RENTON Agree or disagree with Michael Bennett’s protests and positions--and to be sure many across the country have done both, loudly--it’s tough to assail this logic.
"Is there really a time that we shouldn't be talking about equality?” the Seahawks’ Pro Bowl defensive end said Thursday. “Is there really a time that we should be talking about racial discrimination? Is there really a time that we shouldn’t be talking about women’s equality? Is there really a time that we shouldn’t be talking about water issues for Native American peoples? When is there not the time to talk about that?
“We find time to talk about the Kardashians. We find time to talk about fantasy football.
“But when do you find the time to talk about the realities of America, and realities of being a great human being and making a better world for our kids?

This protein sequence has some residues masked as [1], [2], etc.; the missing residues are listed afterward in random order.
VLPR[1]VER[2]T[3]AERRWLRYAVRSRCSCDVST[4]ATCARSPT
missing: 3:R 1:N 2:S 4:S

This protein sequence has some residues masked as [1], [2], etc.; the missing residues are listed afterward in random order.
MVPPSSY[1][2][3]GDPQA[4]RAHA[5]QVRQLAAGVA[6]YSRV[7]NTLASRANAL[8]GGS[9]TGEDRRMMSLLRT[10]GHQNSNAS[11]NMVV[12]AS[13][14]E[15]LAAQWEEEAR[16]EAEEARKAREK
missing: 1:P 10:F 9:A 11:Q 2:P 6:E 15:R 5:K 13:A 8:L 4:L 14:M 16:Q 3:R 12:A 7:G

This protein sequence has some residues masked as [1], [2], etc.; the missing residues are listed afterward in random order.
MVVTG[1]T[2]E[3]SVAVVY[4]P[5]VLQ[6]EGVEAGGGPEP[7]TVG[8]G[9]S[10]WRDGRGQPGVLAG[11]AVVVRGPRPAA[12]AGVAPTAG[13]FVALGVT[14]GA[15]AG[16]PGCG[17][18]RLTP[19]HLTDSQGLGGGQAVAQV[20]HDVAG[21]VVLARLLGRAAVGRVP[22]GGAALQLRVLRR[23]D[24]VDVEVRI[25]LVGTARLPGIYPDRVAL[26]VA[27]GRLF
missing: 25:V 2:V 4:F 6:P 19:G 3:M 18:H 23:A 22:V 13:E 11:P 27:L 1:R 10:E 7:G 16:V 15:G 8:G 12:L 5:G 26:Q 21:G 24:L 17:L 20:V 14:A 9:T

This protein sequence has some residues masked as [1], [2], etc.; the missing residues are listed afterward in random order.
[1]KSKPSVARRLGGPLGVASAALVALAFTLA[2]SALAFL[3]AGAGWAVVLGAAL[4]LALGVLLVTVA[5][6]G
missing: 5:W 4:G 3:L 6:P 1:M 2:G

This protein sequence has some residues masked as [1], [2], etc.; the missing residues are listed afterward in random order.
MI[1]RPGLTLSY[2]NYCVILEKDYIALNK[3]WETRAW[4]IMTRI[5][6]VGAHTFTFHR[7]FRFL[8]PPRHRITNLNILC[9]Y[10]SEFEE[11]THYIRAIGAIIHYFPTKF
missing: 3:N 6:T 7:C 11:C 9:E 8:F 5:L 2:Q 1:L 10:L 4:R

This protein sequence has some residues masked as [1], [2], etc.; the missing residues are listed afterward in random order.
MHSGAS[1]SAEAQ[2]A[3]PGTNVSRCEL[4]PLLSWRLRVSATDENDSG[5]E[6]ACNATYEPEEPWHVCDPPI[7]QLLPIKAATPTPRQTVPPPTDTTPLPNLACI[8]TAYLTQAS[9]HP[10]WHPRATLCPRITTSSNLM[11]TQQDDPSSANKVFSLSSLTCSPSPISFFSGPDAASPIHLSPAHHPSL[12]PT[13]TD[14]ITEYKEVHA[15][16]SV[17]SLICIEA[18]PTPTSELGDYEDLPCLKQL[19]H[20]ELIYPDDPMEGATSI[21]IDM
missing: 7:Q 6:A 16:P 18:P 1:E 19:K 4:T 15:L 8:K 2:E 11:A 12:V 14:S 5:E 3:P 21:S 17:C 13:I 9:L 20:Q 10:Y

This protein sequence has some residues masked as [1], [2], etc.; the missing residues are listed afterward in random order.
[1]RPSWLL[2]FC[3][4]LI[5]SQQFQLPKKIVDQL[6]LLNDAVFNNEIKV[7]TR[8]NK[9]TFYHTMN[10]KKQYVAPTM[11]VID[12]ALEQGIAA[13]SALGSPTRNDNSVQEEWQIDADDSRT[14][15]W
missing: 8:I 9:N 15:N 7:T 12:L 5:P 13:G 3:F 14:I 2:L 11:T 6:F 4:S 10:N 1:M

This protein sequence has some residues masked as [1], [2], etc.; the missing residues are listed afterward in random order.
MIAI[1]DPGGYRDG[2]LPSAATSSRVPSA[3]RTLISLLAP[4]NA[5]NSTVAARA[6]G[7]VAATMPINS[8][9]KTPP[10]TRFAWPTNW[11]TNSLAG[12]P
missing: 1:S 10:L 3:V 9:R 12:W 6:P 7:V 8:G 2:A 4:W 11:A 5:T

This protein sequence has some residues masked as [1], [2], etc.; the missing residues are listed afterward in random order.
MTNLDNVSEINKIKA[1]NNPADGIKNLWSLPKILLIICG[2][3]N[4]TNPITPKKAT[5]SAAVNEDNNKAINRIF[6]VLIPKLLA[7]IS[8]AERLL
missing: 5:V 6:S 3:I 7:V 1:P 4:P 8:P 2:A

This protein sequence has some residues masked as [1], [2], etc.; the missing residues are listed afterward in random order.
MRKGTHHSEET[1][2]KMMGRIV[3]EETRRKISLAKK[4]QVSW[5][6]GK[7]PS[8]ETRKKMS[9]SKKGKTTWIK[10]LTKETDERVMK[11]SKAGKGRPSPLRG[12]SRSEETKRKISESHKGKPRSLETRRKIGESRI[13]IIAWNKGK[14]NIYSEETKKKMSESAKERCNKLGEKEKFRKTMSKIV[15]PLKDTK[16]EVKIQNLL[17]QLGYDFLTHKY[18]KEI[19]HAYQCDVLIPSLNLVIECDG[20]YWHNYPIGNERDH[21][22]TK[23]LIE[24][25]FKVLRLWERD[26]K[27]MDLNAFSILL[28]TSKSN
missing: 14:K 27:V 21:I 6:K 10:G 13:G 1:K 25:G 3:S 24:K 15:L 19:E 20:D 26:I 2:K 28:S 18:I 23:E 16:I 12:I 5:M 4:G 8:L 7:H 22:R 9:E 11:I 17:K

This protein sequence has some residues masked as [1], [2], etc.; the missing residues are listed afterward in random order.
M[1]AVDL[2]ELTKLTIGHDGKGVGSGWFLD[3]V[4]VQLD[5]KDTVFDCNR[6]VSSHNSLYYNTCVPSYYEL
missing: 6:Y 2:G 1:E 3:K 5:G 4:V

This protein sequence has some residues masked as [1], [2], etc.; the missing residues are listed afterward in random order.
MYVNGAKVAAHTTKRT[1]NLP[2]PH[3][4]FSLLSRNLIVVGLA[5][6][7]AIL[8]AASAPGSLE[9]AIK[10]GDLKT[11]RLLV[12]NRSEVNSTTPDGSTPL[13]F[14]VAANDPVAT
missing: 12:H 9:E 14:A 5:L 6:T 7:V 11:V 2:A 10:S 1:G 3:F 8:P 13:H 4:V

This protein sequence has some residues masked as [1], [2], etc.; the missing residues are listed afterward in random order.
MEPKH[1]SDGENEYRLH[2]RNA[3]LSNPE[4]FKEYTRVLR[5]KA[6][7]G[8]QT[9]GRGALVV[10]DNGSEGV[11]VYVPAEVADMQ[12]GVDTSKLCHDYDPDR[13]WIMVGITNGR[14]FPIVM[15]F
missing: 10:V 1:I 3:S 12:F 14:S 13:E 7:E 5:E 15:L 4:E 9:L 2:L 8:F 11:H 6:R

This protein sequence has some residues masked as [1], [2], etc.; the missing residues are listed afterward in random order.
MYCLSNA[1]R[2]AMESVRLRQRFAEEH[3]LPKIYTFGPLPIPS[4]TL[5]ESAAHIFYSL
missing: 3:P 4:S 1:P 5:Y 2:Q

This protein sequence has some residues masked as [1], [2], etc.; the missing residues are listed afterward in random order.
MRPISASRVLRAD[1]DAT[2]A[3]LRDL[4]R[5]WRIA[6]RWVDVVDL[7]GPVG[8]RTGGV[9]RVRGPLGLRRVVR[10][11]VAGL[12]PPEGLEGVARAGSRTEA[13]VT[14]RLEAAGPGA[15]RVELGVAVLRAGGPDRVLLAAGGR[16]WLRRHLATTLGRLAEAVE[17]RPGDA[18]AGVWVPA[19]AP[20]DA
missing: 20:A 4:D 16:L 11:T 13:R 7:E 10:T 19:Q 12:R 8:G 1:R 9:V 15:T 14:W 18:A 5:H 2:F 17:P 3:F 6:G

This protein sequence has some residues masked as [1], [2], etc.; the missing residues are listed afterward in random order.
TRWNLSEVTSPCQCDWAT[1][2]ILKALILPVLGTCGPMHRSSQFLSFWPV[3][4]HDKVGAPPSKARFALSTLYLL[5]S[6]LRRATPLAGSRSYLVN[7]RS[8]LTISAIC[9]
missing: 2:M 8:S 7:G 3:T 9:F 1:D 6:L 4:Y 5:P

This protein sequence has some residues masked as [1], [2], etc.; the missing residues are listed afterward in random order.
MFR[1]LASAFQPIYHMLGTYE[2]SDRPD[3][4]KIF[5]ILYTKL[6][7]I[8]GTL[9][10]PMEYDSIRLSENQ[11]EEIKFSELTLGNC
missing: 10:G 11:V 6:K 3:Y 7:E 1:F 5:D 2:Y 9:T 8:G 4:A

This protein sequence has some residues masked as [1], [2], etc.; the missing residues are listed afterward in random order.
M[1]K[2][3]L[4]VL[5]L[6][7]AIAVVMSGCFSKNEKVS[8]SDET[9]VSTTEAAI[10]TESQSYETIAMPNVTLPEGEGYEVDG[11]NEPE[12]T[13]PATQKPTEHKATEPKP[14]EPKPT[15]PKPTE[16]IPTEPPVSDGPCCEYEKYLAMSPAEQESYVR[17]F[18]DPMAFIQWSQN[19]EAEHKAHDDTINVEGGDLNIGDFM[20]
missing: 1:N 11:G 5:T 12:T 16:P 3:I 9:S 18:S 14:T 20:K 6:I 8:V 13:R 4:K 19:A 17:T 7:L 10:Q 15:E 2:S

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“There is never a wrong time to do the right thing.”
Bennett was speaking about why he and the Seahawks are using the anthem, in particular, as their time to protest, as opposed to an undefined but less controversial way to get their views noticed.
Then he took a day of rest from practice on Thursday for Sunday night’s home game against Indianapolis. It will be the first game for Seattle since the team’s “revolutionary, life-changing” act of deciding to stay in its locker room during the national anthem last weekend before the Seahawks played at the Tennessee Titans in Nashville.
Wednesday, he and teammate Doug Baldwin went on CNN for a televised, “town-hall” style talk on his, the Seahawks’ and NFL players’ protests during the national anthem at games of the mistreatment of minorities and need for police reform in our society.